If that’s to other-worldly for you, well then you just got some religion, as Paul said, that you ought to be pitied for, because if you’re trusting Christ in this life only, if the results and benefits of Christianity are somehow just for this life, then you ought to be pitied more than anyone else, because it doesn’t work that well. As a matter of fact, you make more enemies by preaching the gospel than you would if you just went along with everyone else in society.


So, it’s about the next life as we preached last week and not about this life. It’s not about the healing of lame legs because those same legs are going to be put in a casket one day. It’s about a resurrected body that comes out of that casket that God re-constitutes, revitalizes, glorifies and puts into a place where there’s no mourning, no crying, no death, no shame, no pain, none of that. It’s all taken away and gone. That is our hope. Our hope is in heaven. Our citizenship is there. We await a Savior who with the great power that he has to subject everything to himself, is going to change your lowly body, “transform it to be like his glorified body,” to quote Philippians Chapter 3.


So if that’s our hope, where are we going to look to? Where’s Gandhi going to look to? As a lifelong Hindu, rejecting Christianity but admiring Christ, who are you going to look to raise YOU from the dead? Jesus said this: There’s no other way. “I am the resurrection and the life.” Do you want to trust in me? Great. “Even if you die, yet shall you live.” And “if you live and believe in me, you will never die.” He said that at a funeral at the one of three people he raised from the dead personally in his earthly ministry, so that we could put our trust in him.


The whole point of Lazarus being raised from the dead was not that he was going to be in a glorified body after that. It was a resuscitation of his fallen body, and he would die again. The point is that you put your trust in Jesus so that when you do die, you will have a resurrected body, you will inhabit a new place, and you will live there without any reference to your sin, having all the blessings of God and none of the condemnation that your sins deserve. That’s the gospel. It’s reasonable for you to look to him and not to Gandhi and not to Mohammed and not to any other religious system or philosophy, but exclusively Jesus. That makes perfect sense.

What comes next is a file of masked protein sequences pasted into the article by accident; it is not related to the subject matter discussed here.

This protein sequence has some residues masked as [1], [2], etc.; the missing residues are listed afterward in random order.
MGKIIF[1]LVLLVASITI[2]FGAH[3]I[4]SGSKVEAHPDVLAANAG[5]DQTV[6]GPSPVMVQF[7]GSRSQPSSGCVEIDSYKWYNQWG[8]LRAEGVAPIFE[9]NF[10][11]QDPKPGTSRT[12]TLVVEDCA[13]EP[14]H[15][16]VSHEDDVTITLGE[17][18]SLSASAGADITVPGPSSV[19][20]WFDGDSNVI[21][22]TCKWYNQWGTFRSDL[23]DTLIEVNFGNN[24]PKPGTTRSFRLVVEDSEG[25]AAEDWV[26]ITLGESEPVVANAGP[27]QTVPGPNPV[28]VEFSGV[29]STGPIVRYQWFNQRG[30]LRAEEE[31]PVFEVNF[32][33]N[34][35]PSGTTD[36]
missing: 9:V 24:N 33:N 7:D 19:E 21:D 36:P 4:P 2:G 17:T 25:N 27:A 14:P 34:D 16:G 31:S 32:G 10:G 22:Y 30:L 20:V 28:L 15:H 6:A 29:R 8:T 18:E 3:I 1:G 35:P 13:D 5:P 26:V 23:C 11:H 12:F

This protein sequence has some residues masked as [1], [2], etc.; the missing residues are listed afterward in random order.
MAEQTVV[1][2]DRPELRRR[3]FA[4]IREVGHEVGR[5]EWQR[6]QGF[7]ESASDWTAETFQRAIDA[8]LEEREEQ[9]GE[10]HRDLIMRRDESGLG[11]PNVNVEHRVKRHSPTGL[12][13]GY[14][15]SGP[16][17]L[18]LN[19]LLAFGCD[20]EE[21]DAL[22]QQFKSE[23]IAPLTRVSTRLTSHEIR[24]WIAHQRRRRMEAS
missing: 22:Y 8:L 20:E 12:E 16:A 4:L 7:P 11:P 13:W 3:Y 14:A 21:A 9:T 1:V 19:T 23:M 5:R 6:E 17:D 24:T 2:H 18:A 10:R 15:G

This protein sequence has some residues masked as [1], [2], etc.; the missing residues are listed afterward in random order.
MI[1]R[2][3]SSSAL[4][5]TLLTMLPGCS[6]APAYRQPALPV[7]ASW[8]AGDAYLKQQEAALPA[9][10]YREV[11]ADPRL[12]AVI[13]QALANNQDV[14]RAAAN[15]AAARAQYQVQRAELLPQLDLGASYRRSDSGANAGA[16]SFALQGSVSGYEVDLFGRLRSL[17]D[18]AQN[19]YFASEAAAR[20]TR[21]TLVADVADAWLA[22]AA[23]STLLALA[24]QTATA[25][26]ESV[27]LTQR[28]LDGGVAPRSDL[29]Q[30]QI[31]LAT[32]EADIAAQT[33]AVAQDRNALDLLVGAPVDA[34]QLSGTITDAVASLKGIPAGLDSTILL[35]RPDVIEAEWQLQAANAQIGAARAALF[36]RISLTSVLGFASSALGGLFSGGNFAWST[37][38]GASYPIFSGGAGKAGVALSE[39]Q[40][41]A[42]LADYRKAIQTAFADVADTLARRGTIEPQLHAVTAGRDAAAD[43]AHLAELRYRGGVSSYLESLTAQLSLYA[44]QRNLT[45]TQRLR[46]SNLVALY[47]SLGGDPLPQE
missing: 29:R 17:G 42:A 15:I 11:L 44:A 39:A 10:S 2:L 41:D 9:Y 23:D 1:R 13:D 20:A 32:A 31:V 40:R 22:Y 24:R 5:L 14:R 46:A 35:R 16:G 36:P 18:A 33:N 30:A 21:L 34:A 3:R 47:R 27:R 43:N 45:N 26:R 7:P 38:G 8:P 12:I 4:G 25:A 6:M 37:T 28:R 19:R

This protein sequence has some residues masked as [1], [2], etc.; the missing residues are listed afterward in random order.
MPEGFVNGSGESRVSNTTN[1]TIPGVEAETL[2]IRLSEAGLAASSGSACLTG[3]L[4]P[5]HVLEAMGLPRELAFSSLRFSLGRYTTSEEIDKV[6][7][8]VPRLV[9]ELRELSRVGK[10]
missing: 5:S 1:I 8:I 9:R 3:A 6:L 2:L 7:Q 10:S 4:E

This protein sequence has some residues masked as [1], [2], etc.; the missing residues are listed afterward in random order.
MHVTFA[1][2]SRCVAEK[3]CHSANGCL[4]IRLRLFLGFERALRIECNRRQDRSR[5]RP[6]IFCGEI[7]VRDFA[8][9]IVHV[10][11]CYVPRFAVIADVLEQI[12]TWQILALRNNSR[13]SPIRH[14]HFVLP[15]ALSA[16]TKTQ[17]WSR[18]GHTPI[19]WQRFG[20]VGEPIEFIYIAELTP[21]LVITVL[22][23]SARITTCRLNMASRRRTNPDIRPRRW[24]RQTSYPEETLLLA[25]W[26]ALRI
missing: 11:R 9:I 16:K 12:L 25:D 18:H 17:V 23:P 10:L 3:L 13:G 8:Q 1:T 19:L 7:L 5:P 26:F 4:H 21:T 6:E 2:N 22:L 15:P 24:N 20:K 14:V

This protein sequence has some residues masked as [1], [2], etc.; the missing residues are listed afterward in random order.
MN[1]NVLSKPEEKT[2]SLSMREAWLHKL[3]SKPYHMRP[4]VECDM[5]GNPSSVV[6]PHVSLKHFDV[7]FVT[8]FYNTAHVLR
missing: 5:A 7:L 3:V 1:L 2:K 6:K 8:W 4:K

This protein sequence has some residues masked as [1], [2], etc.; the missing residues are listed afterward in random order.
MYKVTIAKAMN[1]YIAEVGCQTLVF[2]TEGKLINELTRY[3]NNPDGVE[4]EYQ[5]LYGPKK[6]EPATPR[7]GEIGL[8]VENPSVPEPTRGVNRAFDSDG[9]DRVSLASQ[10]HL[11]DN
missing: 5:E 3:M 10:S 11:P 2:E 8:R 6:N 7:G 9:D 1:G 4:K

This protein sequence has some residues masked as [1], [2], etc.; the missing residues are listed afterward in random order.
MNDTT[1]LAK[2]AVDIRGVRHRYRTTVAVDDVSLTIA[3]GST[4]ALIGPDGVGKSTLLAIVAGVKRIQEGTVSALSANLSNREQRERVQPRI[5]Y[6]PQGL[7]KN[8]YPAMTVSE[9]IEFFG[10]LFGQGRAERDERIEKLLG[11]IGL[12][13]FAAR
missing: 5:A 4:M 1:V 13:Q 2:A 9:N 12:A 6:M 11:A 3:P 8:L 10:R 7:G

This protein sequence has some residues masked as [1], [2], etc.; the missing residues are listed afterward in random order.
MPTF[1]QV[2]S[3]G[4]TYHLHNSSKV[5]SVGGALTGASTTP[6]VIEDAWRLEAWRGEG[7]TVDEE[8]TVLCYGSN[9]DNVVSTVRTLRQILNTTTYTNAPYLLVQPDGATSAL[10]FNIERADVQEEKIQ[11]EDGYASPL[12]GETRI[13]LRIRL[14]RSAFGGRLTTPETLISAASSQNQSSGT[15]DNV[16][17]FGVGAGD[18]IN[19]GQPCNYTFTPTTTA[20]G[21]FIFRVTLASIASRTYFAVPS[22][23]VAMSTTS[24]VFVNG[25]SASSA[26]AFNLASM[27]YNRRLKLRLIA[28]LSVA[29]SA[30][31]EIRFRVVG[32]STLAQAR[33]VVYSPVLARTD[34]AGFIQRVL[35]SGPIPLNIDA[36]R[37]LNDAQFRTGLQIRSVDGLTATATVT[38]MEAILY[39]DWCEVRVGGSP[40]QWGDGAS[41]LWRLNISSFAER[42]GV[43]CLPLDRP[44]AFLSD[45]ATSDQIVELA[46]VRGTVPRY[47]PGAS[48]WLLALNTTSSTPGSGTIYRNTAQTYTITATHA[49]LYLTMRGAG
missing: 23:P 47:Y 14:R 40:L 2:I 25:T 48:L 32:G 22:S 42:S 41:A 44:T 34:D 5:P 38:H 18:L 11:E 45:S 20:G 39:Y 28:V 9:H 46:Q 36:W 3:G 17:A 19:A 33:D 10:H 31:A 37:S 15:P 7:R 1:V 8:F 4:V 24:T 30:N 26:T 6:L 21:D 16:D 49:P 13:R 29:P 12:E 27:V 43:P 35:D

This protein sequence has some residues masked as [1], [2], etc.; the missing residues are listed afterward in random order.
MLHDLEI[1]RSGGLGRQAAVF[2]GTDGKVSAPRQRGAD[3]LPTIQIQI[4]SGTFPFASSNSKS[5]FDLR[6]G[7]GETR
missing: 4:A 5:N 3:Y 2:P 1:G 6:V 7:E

The healings are an example of why it’s reasonable that you trust in the Author of life. This problem you have of mortality that is fixed in the one who gave life to all people, he is the one “in him is life, and that life is the light of men,” to quote John Chapter 1, “and the darkness couldn’t overcome it,” in his death. It couldn’t keep him there. He was raised and you need to trust in him, and you should trust in him exclusively. That makes perfect sense because of what he proved through his own resurrection and even in this healing on the Temple Mount at 3:00 in the afternoon on one day when all the people went up there to pray.


Number three, you need to show people that. You need to “Show the Reasonableness of Faith.” This makes perfect sense. Even though you may think it’s other-worldly and it seems like a fantasy and a pie in the sky, and I could think about Meet the Press talking about what a fairy tale fantasy world we live in. You know what? They can say all they want. One day they’ll be on their deathbed and guess what they’re going to need? They’re going to need immortality and there’s only one way to get that. You’re not going to find it in the world religions of a bunch of wise people sitting around telling us principles or proverbs to live by. You’re going to find it in the Author of life who conquered death for us. That’s the only hope you have. It’s the only message we have. “There’s no other name given among men by which we must be saved.” That is the message that we’re going to unpack in this next section as Peter goes on to Chapter 3, Chapter 4, defending the truth and the exclusivity of the gospel.


Show the reasonableness of faith. Christ has the power to give life and he can give life to your dead body. Not a resuscitation, but a glorification. And that all starts by you recognizing the problem of sin. We’re going to unpack all that next week. But in the meantime, I’m here to tell you to not give up on pointing people to Christ and being truthful about the problem of sin.